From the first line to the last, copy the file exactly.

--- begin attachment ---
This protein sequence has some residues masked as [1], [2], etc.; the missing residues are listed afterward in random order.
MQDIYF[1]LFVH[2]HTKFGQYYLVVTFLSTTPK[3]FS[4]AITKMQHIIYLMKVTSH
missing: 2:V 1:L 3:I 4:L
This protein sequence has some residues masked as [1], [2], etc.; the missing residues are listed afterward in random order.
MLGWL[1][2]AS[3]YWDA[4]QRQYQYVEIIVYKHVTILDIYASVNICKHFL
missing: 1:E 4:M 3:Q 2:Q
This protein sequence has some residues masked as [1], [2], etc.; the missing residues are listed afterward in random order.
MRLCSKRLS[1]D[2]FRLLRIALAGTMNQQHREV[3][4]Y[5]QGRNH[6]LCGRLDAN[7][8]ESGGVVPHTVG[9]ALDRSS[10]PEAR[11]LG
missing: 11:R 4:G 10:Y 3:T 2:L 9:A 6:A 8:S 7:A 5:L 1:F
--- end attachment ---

This protein sequence has some residues masked as [1], [2], etc.; the missing residues are listed afterward in random order.
MQDIYF[1]LFVH[2]HTKFGQYYLVVTFLSTTPK[3]FS[4]AITKMQHIIYLMKVTSH
missing: 2:V 1:L 3:I 4:L
This protein sequence has some residues masked as [1], [2], etc.; the missing residues are listed afterward in random order.
MLGWL[1][2]AS[3]YWDA[4]QRQYQYVEIIVYKHVTILDIYASVNICKHFL
missing: 1:E 4:M 3:Q 2:Q
This protein sequence has some residues masked as [1], [2], etc.; the missing residues are listed afterward in random order.
MRLCSKRLS[1]D[2]FRLLRIALAGTMNQQHREV[3][4]Y[5]QGRNH[6]LCGRLDAN[7][8]ESGGVVPHTVG[9]ALDRSS[10]PEAR[11]LG
missing: 11:R 4:G 10:Y 3:T 2:L 9:A 6:A 8:S 7:A 5:L 1:F